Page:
Gestational trophoblastic neoplasia pathophysiology

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Editor-In-Chief: C. Michael Gibson, M.S., M.D. [1]Associate Editor(s)-in-Chief: Sabawoon Mirwais, M.B.B.S, M.D.[2]

Overview

Pregnancy occurs when an egg, which is released from the ovary during ovulation, is fertilized by a sperm. Human pregnancy takes approximately 40 weeks. Gestational trophoblastic neoplasia arises from the trophoblastic tissue, which provides nutrients to the embryo and develops into a large part of the placenta. Invasive mole is basically a benign tumor which arises from the invasion of the myometrium of a hydatidiform mole. Choriocarcinoma is a malignant tumor of the trophoblastic epithelium. Placental-site trophoblastic tumor (PSTT), a rare tumor, arises from the implantation site of placenta. Epithelioid trophoblastic tumor (ETT) is basically a rare variant of placental-site trophoblastic tumor (PSTT) which arises from the malignant transformation of chorionic-type intermediate trophoblastic cells. Invasive mole is usually diploid but can also be aneuploid in karyotype. Choriocarcinoma has an aneuploid karyotype and majority of the cases have a Y chromosome.

Pathophysiology

Physiology

The normal physiology of pregnancy can be understood as follows:

Placental Trophoblast and Pregnancy

For more information on fertilization, click here.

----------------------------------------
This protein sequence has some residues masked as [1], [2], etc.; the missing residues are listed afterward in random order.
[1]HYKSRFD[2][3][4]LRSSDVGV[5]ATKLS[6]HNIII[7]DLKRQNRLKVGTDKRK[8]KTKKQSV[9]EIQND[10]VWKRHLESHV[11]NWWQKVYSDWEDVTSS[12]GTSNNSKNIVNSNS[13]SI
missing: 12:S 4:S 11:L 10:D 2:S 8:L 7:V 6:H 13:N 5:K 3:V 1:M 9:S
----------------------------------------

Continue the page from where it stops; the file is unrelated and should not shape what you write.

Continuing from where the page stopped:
For more information on pregnancy, click here.

Pathogenesis

Pathogenesis of each sub-type of gestational trophoblastic neoplasia is explained as follows:

Invasive Mole

Choriocarcinoma

Placental-site Trophoblastic Tumor (PSTT)

Epithelioid Trophoblastic Tumor (ETT)

  • Epithelioid trophoblastic tumor (ETT) is basically a rare variant of placental-site trophoblastic tumor (PSTT).
  • It arises from the malignant transformation of chorionic-type intermediate trophoblastic cells.[27]
  • Epithelioid trophoblastic tumor (ETT) can clinically present as benign or malignant.[28]
  • Majority of the cases of epithelioid trophoblastic tumors (ETT) present years after full-term gestations.[27][29]

Genetics

Associated Conditions

Conditions associated with gestational trophoblastic neoplasia include:

Gross Pathology

Gross pathological findings of the sub-types of gestational trophoblastic neoplasia are as follows:

Invasive mole

Choriocarcinoma

Epithelioid Trophoblastic Tumor (ETT)

Placental-site Trophoblastic Tumor (PSTT)

Microscopic Pathology

On microscopic histopathological analysis, the characteristic features of each sub-type of gestational trophoblastic neoplasia are explained in the table below:[44][45][46]

Types of Gestational Trophoblastic Neoplasia Histopathological features

Invasive mole

Choriocarcinoma

Placental-site trophoblastic tumor

Epithelioid trophoblastic tumor

Courtesy Wikipedia

References

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